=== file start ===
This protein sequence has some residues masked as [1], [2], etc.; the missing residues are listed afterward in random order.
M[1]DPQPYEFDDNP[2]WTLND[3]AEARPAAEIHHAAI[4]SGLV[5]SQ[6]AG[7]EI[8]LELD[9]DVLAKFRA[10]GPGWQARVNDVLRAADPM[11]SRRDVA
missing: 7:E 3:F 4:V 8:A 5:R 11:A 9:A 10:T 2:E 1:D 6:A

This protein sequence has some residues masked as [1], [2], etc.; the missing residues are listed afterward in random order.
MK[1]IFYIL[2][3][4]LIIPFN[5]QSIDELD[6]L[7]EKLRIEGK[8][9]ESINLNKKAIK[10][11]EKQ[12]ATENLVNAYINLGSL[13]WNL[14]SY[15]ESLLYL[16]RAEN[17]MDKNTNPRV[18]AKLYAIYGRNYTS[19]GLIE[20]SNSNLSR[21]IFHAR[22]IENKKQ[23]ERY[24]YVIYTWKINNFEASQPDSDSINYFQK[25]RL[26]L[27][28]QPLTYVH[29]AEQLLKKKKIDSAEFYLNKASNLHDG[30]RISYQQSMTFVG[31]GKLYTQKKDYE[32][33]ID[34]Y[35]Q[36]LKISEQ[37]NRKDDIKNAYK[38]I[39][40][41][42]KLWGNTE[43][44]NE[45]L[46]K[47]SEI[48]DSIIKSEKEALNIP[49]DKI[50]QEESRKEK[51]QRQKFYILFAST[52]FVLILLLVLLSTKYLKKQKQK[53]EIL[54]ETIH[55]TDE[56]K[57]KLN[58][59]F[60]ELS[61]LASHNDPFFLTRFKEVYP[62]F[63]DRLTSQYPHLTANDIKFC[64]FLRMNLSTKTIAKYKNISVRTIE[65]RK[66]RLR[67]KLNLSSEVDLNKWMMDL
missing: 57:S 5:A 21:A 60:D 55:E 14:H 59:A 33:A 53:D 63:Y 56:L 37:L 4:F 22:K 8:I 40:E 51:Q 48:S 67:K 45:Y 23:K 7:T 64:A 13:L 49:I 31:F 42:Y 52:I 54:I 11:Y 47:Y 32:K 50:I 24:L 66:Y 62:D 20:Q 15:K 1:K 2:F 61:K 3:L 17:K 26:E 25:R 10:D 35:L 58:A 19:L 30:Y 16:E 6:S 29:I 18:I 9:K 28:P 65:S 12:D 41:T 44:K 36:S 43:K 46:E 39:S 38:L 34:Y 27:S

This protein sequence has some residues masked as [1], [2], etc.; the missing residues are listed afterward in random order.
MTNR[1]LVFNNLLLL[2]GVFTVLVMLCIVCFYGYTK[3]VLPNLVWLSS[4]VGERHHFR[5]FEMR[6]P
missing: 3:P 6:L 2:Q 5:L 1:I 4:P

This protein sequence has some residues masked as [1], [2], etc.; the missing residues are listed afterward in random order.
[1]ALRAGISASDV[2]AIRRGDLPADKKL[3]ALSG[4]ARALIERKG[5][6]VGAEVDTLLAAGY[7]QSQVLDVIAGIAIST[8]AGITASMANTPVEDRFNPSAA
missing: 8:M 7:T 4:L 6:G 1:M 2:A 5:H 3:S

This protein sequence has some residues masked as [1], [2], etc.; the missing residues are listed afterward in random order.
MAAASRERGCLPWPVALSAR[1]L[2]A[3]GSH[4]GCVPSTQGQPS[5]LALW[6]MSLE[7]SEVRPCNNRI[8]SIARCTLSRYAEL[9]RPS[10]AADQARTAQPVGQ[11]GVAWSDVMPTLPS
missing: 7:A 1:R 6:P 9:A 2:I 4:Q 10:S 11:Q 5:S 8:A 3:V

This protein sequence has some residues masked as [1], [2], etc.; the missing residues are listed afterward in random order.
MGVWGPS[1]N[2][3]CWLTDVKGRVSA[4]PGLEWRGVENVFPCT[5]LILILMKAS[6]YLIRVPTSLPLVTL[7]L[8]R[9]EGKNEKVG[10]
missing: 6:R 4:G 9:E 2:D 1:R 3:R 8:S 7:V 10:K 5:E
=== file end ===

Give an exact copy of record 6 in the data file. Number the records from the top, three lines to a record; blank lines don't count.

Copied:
This protein sequence has some residues masked as [1], [2], etc.; the missing residues are listed afterward in random order.
MGVWGPS[1]N[2][3]CWLTDVKGRVSA[4]PGLEWRGVENVFPCT[5]LILILMKAS[6]YLIRVPTSLPLVTL[7]L[8]R[9]EGKNEKVG[10]
missing: 6:R 4:G 9:E 2:D 1:R 3:R 8:S 7:V 10:K 5:E